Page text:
Carlos Zarate vs. Alfonso Zamora

April 23, 1977 at the Forum in Los Angeles

A 1977 matchup in Inglewood between Zarate and Zamora, both hailing from Mexico City, was anticipated as one of the most potentially explosive bouts up to that time due to their reputations as power punchers and supreme finishers. Coming into the fight, all but one of the fights Zamora and Zarate previously had contested ended in a knockout, and both fighters were undefeated.

Zarate quickly established himself as the dominant fighter, sporting a reach and height advantage that was difficult to overcome. The fight ended dramatically, with Zarate knocking Zamora out after four rounds and Zamora’s father entering the ring to confront trainer Cuyo Hernandez, who at one time managed both fighters during their careers.

“You’re a liar and a cheat,” Zamora’s father was quoted as saying to Hernandez, after accusing the trainer of spiking Zarate’s gloves with an irritant. Though Zarate would go on to compete for more than a decade following the bout, Zamora’s career was irrevocably damaged, and the former champion would box only seven more times at the professional level, losing three more times and retiring at the age of 26.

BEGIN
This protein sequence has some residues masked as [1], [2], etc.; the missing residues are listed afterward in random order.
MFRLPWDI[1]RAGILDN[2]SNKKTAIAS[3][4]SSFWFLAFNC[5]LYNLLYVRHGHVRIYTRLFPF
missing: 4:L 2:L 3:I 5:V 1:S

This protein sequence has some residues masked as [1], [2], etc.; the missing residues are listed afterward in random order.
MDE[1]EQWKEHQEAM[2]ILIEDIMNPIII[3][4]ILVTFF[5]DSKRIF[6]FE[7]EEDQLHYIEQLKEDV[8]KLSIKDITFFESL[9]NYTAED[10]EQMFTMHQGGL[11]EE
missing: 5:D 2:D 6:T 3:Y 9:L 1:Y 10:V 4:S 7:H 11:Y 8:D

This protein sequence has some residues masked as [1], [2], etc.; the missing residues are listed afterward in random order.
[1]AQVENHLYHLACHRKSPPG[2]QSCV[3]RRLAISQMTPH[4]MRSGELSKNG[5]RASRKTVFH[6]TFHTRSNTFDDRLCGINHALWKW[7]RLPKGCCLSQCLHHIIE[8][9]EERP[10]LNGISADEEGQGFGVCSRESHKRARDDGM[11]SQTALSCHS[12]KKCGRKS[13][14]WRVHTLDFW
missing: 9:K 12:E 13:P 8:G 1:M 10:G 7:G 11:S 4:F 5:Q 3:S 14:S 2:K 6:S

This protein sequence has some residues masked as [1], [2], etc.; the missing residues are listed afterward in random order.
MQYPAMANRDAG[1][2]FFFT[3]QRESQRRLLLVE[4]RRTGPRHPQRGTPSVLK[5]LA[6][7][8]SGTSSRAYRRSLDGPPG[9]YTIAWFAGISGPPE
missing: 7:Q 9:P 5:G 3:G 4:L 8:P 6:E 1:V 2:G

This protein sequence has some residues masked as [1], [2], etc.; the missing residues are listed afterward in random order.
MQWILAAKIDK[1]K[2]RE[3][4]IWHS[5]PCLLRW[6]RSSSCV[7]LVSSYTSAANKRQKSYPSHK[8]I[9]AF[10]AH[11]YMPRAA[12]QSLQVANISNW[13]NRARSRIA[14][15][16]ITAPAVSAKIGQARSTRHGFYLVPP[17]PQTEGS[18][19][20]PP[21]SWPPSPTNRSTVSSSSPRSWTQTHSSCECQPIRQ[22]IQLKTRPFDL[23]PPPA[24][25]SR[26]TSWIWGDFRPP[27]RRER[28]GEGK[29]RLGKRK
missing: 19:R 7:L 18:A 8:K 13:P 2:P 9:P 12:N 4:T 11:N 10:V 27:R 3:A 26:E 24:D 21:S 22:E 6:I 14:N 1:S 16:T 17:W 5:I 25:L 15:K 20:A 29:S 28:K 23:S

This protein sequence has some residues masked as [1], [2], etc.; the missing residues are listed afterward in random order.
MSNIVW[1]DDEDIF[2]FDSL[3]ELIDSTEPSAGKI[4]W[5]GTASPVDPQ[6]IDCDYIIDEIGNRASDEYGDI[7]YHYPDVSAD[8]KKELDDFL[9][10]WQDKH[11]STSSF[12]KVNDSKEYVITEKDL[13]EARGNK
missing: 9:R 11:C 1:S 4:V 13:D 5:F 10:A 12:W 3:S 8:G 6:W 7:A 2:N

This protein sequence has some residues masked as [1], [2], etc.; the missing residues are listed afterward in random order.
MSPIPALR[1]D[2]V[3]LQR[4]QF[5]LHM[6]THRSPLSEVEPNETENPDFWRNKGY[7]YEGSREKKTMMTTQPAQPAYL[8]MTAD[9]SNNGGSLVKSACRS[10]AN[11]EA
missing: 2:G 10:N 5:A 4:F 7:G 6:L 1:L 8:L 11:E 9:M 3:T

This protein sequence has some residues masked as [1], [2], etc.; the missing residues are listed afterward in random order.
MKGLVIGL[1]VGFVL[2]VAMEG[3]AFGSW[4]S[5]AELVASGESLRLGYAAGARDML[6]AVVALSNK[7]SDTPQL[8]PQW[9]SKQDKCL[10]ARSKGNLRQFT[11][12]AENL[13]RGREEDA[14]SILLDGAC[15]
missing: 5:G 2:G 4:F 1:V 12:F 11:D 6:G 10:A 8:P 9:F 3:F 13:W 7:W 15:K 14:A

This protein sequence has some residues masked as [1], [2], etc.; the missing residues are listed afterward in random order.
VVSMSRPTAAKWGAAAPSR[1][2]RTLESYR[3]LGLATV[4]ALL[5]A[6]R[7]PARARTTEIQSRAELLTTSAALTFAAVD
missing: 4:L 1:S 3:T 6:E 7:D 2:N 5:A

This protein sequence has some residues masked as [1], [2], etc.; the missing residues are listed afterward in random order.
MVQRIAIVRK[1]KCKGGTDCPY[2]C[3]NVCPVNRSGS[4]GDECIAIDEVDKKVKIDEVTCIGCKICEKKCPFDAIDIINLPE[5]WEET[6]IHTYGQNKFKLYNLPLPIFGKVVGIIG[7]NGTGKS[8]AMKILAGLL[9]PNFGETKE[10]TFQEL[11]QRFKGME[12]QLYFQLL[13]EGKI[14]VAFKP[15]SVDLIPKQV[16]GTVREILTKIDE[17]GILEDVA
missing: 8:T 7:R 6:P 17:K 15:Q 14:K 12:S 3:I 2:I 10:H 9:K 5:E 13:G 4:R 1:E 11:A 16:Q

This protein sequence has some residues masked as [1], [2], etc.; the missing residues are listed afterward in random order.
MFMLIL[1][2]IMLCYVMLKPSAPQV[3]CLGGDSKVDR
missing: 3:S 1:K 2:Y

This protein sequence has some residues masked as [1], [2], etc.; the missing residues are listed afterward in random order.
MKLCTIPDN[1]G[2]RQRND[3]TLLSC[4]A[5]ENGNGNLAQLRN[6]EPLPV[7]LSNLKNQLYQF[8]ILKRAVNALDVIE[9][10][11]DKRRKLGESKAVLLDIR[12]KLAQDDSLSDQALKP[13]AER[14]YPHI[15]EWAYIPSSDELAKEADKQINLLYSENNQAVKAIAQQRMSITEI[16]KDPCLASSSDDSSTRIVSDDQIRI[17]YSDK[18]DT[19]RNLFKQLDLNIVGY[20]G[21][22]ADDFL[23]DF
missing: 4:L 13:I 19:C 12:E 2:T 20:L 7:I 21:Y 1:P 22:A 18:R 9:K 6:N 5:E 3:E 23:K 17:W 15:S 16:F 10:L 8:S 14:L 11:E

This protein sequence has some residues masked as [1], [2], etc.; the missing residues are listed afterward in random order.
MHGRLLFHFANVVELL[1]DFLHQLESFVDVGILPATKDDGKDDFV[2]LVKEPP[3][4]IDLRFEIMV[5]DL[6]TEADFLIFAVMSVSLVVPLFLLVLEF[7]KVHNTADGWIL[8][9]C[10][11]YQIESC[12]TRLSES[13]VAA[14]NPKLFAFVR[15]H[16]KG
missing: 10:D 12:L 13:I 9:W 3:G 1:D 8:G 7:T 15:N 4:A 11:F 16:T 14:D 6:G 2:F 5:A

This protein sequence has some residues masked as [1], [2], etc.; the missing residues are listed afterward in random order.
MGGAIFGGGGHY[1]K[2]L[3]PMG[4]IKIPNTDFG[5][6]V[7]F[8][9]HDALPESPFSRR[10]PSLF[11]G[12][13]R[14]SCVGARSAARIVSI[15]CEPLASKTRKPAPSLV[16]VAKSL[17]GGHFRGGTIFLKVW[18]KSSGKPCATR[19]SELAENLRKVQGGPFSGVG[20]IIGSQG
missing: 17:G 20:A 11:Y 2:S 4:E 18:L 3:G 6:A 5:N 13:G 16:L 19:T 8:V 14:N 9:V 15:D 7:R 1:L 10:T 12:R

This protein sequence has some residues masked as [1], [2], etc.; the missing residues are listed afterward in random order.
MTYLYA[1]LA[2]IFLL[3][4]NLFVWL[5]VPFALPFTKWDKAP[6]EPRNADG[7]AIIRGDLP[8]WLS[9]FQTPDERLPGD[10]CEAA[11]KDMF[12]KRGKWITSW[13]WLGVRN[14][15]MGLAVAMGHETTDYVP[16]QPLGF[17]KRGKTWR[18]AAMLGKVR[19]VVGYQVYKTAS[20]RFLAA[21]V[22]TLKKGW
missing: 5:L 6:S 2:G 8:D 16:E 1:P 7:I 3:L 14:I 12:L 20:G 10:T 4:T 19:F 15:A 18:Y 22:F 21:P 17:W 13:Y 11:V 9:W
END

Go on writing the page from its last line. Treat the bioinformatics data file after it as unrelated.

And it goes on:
Marco Barrera makes a left swing during the WBC/WBO Super Bantamwight Championship against Erik Morales in Las Vegas in 2000. Morales won by a decision in the 12th round. Jed Jacobsohn/Getty Images

Erik Morales vs. Marco Antonio Barrera

February 19, 2000 at Mandalay Bay Resort and Casino in Las Vegas, Nevada

The three-episode war between Mexico City’s Barrera and Tijuana’s Morales epitomized the rivalry between two of the country’s boxing meccas. “Barrera is from Mexico City, and the people there think they’re better than everyone else,” said Ricardo Jimenez, a boxing promoter for Top Rank. That characterization, however, was disputed by Barrera himself, who said he was treated badly in Tijuana when he lived there earlier in his career.